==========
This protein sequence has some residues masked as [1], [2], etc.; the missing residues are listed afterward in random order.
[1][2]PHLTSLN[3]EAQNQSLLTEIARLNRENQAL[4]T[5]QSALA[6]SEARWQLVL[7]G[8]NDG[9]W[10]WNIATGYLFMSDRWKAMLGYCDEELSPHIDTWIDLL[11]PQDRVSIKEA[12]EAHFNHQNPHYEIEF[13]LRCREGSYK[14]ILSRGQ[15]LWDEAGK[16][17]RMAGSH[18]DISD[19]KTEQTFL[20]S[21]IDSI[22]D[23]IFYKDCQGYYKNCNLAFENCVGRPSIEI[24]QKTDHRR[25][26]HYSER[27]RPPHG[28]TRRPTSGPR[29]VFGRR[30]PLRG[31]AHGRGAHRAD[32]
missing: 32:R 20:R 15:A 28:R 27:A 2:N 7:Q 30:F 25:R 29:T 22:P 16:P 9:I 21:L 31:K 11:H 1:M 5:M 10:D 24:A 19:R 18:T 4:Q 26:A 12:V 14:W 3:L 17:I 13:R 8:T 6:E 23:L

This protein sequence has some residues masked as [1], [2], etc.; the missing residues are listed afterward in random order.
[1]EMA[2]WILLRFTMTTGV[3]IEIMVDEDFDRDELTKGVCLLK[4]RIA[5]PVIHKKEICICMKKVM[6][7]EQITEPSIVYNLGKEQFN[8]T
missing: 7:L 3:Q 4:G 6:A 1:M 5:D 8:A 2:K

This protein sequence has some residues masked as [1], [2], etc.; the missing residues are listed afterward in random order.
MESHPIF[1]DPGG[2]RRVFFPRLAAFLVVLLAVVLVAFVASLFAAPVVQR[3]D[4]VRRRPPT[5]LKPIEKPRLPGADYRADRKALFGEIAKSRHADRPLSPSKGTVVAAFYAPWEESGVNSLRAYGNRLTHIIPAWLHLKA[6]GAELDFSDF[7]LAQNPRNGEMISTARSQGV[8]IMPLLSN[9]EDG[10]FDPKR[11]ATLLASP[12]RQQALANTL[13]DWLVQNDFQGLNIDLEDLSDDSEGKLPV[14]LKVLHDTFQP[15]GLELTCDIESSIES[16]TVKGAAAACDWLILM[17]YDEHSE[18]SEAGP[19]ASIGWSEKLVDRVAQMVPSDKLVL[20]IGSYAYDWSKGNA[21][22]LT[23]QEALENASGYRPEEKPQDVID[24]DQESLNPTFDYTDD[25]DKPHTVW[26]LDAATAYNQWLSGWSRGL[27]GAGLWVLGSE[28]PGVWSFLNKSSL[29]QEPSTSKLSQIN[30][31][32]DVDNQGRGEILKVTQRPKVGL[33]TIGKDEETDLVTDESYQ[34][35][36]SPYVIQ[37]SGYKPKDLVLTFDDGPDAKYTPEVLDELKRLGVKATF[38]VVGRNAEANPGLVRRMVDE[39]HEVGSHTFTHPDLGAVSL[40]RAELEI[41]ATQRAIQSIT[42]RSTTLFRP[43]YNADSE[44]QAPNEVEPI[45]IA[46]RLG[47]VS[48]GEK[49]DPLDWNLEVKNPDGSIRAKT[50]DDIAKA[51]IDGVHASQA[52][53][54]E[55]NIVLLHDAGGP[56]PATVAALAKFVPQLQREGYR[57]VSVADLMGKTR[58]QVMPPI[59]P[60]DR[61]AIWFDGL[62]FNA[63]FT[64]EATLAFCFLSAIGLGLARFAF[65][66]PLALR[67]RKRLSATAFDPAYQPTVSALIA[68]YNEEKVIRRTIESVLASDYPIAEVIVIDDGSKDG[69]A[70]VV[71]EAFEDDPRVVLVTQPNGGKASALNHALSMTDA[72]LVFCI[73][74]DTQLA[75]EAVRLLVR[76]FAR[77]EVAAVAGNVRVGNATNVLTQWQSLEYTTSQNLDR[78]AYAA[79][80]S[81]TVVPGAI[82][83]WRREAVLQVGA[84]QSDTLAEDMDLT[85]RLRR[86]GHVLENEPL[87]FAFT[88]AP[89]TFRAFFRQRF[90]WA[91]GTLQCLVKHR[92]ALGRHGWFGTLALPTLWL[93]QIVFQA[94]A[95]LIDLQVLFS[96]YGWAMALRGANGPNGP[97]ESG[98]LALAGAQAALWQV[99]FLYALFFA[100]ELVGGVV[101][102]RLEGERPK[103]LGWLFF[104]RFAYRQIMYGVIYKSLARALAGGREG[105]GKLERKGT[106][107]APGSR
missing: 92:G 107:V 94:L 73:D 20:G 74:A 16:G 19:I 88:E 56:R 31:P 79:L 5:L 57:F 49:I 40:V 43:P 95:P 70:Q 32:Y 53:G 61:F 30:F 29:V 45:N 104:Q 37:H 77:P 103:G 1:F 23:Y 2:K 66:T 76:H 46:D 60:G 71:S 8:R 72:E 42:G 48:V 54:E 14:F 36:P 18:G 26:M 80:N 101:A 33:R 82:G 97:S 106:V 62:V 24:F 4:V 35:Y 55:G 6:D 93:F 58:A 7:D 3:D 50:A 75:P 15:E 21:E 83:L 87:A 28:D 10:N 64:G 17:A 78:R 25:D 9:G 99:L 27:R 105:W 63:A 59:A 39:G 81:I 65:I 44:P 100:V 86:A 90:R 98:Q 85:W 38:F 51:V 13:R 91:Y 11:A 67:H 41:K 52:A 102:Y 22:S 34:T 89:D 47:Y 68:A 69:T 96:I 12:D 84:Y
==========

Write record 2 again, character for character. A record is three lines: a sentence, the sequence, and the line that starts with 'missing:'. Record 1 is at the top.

This protein sequence has some residues masked as [1], [2], etc.; the missing residues are listed afterward in random order.
[1]EMA[2]WILLRFTMTTGV[3]IEIMVDEDFDRDELTKGVCLLK[4]RIA[5]PVIHKKEICICMKKVM[6][7]EQITEPSIVYNLGKEQFN[8]T
missing: 7:L 3:Q 4:G 6:A 1:M 5:D 8:A 2:K